Is the Black Knight Orbiting Earth?

NASA photo
Detail of a 1998 NASA photo id STS088-724-66, described as showing an item of space debris,[1] an object claimed by conspiracy theorists to be an extraterrestrial satellite, the “Black Knight”
The Black Knight story is a very mixed bag of probably unrelated stories that touch on space exploration, fringe science, conspiracies, astronomical observations, real satellites and fuzzy photos. I don’t consider myself to be a conspiracy theory type, but I like oddball stories and legends.

Though this story is current, the legendary aspects go back to back to 1899. That’s when some repeating sources from “out there” were heard during radio experiments done by Nikola Tesla.

In 1928, an amateur radio operator, Jorgen Hals of Norway, reported these radio signals or echoes. I think we can confirm that these signals were not made by an Earth-launched satellite. Of course, that left things open to aliens.
The best explanation of these early observations is that they came from pulsars, which were not discovered until 1968. A pulsar (short for pulsating radio star) is a highly magnetized, rotating neutron star that emits a beam of electromagnetic radiation. When this radiation beam is pointing toward Earth , they can be observed.

But in 1954 when newspapers were already full of UFO stories, stories emerged saying that the U.S. Air Force had reported two unidentified “satellites” orbiting Earth. This was a time when no country could launch a satellite.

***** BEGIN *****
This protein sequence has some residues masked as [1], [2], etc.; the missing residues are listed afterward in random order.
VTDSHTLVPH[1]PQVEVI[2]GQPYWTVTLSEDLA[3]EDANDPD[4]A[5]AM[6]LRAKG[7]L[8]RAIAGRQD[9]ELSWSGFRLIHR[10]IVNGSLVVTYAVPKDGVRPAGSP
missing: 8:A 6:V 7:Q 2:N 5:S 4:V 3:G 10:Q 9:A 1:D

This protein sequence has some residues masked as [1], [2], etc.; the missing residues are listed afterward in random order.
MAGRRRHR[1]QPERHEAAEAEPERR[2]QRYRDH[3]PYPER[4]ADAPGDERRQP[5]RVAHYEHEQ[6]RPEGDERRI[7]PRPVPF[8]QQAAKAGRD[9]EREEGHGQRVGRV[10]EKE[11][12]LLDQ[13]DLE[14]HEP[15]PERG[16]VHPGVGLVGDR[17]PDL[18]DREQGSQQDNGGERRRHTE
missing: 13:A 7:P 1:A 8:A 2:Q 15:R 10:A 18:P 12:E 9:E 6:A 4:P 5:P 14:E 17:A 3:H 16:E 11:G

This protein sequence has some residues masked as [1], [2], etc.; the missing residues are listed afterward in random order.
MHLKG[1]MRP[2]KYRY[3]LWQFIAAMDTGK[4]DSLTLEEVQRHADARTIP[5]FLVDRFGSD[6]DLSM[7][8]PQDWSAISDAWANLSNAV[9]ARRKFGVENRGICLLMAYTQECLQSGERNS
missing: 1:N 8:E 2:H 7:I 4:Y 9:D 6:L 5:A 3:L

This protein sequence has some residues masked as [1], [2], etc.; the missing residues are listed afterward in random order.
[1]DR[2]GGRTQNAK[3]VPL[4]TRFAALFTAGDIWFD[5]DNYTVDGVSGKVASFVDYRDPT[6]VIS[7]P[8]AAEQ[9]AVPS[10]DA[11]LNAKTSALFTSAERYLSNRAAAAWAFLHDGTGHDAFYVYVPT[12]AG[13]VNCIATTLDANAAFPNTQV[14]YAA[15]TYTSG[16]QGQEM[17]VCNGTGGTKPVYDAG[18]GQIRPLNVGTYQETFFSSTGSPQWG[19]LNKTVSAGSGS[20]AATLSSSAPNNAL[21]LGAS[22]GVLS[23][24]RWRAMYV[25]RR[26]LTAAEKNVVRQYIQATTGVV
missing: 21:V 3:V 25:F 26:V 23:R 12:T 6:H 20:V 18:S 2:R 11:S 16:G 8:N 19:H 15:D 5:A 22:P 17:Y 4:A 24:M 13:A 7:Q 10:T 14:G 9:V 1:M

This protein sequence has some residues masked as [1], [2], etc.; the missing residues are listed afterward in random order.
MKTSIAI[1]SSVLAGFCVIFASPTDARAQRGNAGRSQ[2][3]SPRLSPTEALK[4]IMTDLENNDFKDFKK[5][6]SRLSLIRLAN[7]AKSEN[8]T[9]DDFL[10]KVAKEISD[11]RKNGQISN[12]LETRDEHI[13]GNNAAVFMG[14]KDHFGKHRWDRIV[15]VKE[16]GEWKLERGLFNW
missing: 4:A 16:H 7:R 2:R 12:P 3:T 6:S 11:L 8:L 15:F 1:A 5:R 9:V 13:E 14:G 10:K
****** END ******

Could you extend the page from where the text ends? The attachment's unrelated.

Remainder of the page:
There was a British rocket called the Black Knight that was used in conjunction with the Blue Streak missile program between 1958 and 1965, to test re-entry vehicles. But that is a dead end, because the program never put anything into orbit. I found no explanation for why the supposed object picked up the name of Black Knight, but it’s a sexy name to use for a legend.

As we entered the age of the “space race,” a 1960 TIME magazine story reported that the U.S. Navy had detected a dark object thought to be a Soviet spy satellite. Later, they reported that it was “the remains of an Air Force Discoverer VIII satellite that had gone astray.” To the conspiracy theorists, the explanation wasn’t acceptable and military cover ups were a large part of the UFO community.

On the extreme end of this Black Knight legend are those that believe it is a 13,000 year old object of extraterrestrial origin in near-polar orbit. In 1973, Duncan Lunan analyzed the long-delayed radio echoes and speculated that they could originate from a 13,000 year old alien probe located in an orbit around the earth’s moon. But Lunan later retracted his own conclusions. Lunan, a Scottish astronomer and science fiction writer, interpreted a message caught in the 1920s by two Norwegian physicists that he said came from a probe orbiting the Moon and sent there by the inhabitants of a planet orbiting Epsilon Boötis. He would later go on to revoke his withdrawal.

On the real science side, we had astronaut Gordon Cooper supposedly reported a UFO sighting during his 15th orbit in Mercury 9 in 1963.  When he returned, there was a media blackout and NASA attributed it to hallucinations. Cooper had claimed to have seen several objects that were “unidentified.”